The American ride-hailing service Uber announced last week that the company would be doubling their investments on global mapping technology, a sum that is now reported to be around half a billion dollars.
The announcement follows a quite eventful couple of months for Uber, as the company has been expanding its business around the world. The most recent venture of the organization seems to be focused on its independence from global navigation systems made by third parties, namely Google Maps.
Brian McClendon, a global mapping specialist, hired by Uber back in 2015, posted on the company’s official site a brief statement in which he shed light on their latest efforts to develop their own mapping system.
Uber Reportedly Will Invest $500 Million Into Mapping the World #BrianMcClendon… https://t.co/mV4oKGvK6P pic.twitter.com/Php5MwiWUi
— Financial Trends (@Financeolizer) August 1, 2016
In the post, McClendon emphasized the importance of maps for services like Uber and how their ongoing mapping project was paramount for a better overall experience. Furthermore, the announcement stated that their fleet of mapping cars traveling the roads of the United States would expand this summer to Mexico.
Uber’s latest move to further position itself as a global transportation powerhouse is the result of recent investments from diverse sources. The project intends the developing of an alternative, independent roadmap system that gathers data and focuses on traffic patterns and hotspots for customers.
Independence from Google Maps and similar services would grant Uber with a wider range to collect accurate data, instead of relying on a system that tracks several irrelevant features for the cab-requesting platform. Furthermore, the $500 million injection seeks to go further and provide detailed mapping of unregistered areas to make their service reach further horizons as well.
Uber has been building an all-star team for its global mapping project
Back in 2015, the company acquired assets from Bing, Microsoft’s own search engine, explicitly dedicated to the gathering of images with the purpose of pumping the gas on their own mapping project. The 100 engineers added to the Uber workforce from Microsoft were part of a merger in which the primary goal was image collection for the development of their own software.
Uber also absorbed the mapping enterprise DeCarta, an initiative responsible for the materialization and improvement of OnStar, the in-vehicle software used by General Motors in its cars.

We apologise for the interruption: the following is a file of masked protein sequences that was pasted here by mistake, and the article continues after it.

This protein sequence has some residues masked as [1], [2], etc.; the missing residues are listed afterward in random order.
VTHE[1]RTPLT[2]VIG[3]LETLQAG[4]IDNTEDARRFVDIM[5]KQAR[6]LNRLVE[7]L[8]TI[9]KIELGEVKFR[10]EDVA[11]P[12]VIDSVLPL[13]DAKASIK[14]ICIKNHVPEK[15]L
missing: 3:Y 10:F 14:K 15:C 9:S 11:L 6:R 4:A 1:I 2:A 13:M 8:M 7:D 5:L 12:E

The latest related announcement before the official post on Uber’s website was the news of its partnership with the satellite imaging company DigitalGlobe last month.
The $500 million investment further confirms Uber’s compromise to create its mapping system, while the company has also engaged in the development of autonomous vehicles and related technology.
In all fronts, there is competition for the California transportation giant, as many of the biggest names in tech and the automotive industry seem to be ahead in the race with similar projects.
Mapping and navigation systems are the primary focus of Uber for now, but even their project leader knows that companies like Apple and TomTom have a long road traveled in the area, as he states in the post.
Brian McClendon, who coincidentally worked alongside John Hanke, Niantic CEO, in the development of Google Earth and Google Maps, knows the competition better than anyone. Both executives worked at Keyhole, Inc. since its inception, and played the roles of VP and CEO respectively even after Google acquired the company in 2004. Coincidentally, both Uber and Niantic were once subsidiaries of Google, but both companies parted ways with the tech giant to pursue their independent ventures.
Now, Uber faces Google, Apple, Tesla and several other automotive developers too in the driverless car market, the future of transportation technologies.
Recent unofficial reports claimed that Apple had turned the engines of their self-driving electric car project back on, with a veteran executive taking the lead of “Project Titan.” Moreover, Google continues the everlasting development of its driver-less vehicle project, with more testing to be done as it “learns” from its surroundings and experience on the road.